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  • Neil: Hello. This is 6 Minute English

  • I'm Neil.

  • Catherine: And I'm Catherine.

  • Neil: Catherine, are you flexitarian?

  • Catherine: No, I'm not really religious, Neil.

  • Neil: It's not a religion! It's a diet.

  • It means mainly eating plant-based foods

  • and only occasionally eating meat.

  • Catherine: Oh, I see, sorry ... er, well,

  • I don't eat too much meat so I'm kind of

  • on the way to flexitarianism.

  • Neil: Some people don't eat meat for

  • ethical reasons. That means that

  • for them it's wrong to eat meat,

  • it's wrong that animals should be killed

  • for our food. But one of the reasons

  • for being flexitarian and only eating meat

  • once in a while is for the benefit of the

  • planet. According to a recent report, being

  • flexitarian is healthier for the individual

  • but can also help to fight climate change.

  • Before we look in more detail at this topic,

  • a question: Do you like

  • peppers, Catherine?

  • Catherine: Yes, I do. Is that correct?

  • Neil: Well, that's not the quiz question!

  • But this is. All peppers are in the same

  • food group. What group is it?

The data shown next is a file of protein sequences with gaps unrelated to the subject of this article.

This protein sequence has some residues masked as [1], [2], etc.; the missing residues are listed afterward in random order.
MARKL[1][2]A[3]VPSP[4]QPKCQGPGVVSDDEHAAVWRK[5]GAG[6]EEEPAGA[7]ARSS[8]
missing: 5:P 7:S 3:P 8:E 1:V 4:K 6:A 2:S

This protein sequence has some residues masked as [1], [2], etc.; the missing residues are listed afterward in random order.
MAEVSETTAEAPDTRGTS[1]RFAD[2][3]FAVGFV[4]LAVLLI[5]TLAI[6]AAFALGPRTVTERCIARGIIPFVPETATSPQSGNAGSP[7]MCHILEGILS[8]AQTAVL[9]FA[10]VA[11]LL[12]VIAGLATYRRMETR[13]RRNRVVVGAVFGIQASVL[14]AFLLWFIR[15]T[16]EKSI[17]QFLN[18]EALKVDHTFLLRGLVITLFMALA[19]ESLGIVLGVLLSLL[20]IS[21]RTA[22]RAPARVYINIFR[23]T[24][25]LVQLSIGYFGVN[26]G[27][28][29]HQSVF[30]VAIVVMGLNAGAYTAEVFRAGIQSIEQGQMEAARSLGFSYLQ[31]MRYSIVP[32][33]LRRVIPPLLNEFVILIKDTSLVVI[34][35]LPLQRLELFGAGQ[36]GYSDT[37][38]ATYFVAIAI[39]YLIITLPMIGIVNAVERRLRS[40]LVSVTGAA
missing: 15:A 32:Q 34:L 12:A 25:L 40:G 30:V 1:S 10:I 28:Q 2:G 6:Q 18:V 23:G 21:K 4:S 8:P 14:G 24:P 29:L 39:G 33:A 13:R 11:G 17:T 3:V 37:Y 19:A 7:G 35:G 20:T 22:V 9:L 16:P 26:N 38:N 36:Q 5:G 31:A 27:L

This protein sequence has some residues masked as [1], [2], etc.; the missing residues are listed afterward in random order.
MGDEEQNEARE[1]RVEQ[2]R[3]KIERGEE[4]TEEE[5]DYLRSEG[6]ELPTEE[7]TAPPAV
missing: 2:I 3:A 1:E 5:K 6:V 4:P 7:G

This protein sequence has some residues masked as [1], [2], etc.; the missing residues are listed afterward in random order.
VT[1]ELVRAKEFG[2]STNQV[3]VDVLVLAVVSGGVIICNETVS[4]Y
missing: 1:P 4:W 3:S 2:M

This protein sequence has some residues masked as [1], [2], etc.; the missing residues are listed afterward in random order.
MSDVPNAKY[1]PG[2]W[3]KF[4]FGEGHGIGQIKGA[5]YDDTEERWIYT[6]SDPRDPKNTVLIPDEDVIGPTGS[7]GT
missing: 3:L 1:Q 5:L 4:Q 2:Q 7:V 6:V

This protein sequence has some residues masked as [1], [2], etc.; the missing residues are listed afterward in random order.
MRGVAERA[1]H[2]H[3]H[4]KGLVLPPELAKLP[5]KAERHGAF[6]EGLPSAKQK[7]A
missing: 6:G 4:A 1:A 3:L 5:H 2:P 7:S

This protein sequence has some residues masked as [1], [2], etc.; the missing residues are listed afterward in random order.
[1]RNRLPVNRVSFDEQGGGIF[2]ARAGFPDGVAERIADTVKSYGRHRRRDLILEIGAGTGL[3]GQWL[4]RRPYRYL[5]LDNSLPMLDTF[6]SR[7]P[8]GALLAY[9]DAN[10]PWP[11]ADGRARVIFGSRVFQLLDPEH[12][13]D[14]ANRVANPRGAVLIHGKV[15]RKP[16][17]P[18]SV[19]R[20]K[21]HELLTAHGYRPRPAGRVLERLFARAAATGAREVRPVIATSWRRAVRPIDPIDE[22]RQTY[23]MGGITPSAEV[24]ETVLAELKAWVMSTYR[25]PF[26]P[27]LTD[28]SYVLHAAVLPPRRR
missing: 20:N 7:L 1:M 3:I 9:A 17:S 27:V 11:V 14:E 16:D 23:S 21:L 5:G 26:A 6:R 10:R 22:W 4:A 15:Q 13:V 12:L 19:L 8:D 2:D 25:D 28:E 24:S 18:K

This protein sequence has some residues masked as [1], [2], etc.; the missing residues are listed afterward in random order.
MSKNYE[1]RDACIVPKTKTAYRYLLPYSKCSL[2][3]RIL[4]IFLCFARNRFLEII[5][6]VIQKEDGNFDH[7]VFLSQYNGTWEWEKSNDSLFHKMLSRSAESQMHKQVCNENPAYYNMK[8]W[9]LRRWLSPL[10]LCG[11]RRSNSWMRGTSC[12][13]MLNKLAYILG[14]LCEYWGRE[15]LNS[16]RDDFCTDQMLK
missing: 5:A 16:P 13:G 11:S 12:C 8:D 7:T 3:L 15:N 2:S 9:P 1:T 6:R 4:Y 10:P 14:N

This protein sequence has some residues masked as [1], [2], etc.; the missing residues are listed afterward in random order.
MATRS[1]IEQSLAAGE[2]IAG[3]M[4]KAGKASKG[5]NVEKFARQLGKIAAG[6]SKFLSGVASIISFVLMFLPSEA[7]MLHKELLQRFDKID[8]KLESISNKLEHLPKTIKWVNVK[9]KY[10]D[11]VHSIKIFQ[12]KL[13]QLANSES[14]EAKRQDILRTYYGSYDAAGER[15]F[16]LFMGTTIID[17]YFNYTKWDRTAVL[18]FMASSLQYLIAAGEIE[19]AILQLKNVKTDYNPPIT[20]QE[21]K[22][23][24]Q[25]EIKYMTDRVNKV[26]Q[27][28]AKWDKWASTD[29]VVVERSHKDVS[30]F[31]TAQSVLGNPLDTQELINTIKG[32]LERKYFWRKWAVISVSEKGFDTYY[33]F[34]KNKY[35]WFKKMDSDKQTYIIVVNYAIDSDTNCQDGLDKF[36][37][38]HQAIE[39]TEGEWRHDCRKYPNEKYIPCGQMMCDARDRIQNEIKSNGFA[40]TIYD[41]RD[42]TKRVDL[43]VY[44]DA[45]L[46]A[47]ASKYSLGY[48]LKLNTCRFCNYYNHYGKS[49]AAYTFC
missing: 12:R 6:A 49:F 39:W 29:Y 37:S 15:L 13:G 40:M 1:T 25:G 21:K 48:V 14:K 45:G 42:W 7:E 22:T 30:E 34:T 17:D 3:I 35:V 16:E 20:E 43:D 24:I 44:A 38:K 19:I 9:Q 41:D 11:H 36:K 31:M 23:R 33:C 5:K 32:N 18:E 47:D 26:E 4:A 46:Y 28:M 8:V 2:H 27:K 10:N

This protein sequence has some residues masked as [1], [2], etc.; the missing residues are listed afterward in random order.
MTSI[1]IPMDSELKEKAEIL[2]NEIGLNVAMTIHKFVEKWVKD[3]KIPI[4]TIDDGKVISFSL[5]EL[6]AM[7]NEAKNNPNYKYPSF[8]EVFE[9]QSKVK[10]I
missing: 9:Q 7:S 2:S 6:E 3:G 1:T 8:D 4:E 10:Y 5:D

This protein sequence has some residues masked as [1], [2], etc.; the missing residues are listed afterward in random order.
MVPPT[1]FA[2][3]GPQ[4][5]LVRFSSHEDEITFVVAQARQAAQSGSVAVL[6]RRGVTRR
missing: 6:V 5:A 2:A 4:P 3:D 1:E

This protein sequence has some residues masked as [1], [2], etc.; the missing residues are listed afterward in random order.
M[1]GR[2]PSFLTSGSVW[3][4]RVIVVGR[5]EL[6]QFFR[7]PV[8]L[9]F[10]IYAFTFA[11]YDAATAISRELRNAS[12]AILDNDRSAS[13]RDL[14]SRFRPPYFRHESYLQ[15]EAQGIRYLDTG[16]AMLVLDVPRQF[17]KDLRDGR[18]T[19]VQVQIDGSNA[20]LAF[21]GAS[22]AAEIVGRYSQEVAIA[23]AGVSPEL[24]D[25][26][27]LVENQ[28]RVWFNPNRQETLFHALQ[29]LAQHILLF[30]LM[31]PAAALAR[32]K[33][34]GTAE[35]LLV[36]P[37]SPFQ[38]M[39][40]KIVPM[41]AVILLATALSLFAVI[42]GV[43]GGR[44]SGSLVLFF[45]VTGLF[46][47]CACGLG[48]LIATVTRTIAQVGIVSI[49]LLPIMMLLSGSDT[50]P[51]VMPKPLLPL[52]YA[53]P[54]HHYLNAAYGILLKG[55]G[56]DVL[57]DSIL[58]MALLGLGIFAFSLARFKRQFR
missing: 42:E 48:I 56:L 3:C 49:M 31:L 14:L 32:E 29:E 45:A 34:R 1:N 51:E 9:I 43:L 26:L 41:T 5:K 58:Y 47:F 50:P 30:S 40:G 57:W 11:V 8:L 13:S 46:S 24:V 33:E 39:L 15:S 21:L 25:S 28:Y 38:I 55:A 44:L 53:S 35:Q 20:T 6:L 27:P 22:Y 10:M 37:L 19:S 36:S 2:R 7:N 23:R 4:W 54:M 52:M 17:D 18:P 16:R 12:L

• Are peppers: a) fruit, b) vegetables or

  • c) herbs? Any ideas?

  • Catherine: This one sounds like

  • a trick question - but I think it's

  • obviously vegetables. Yep?

  • Neil: Well, you'll have to wait a bit to find

  • out. I'll have the answer later

  • in the programme.

  • Now, Dr Marco Springmann is from

  • the University of Oxford and was

  • one of the lead authors of a major report

  • that looked at the global food system

  • and how it affects the climate.

  • On the BBC Today programme he

  • talked about what changes would

  • be needed. Does he mention

  • just one thing?

  • Dr Marco Springmann: We really found

  • that a combination of measures

  • would be needed to stay within

  • environmental limits and those include

  • changes towards healthier, more

  • plant-based diets, ambitious

  • technological improvements and changes

  • in farming management, and a reduction

  • of food loss and waste.

  • Neil: So did he mention just

  • one thing, Catherine?

  • Catherine: No, not at all. He said that

  • there would need to be

  • a combination of measures which means

  • 'a variety of different actions' including

  • moving to a plant-based diet, developing

  • technology, changing the way

  • we farm and wasting less food.

  • Neil: He described the need for ambitious

  • technological improvements. Ambitious

  • here means the developments

  • will have to be 'impressive, above

  • the ordinary and not simple'.

  • Dr Springmann was asked if we had

  • to completely remove meat

  • from the food that we eat to be

  • healthy. What was his recommendation?

  • Dr Marco Springmann: Well, we looked ...

  • we surveyed the literature on what

  • a healthy diet is and according to that,

  • if you treat it as a luxury, it's probably

  • OK but you shouldn't have more than

  • one serving of red meat, which includes

  • beef and pork, per week. So the more

  • plant-based you go, the healthier and

  • lower environmental impact it will be.

  • BBC Today programme presenter: And

  • lamb is just the same...

  • Dr Marco Springmann: Yes.

  • Neil: So do we need to

  • cut out meat entirely?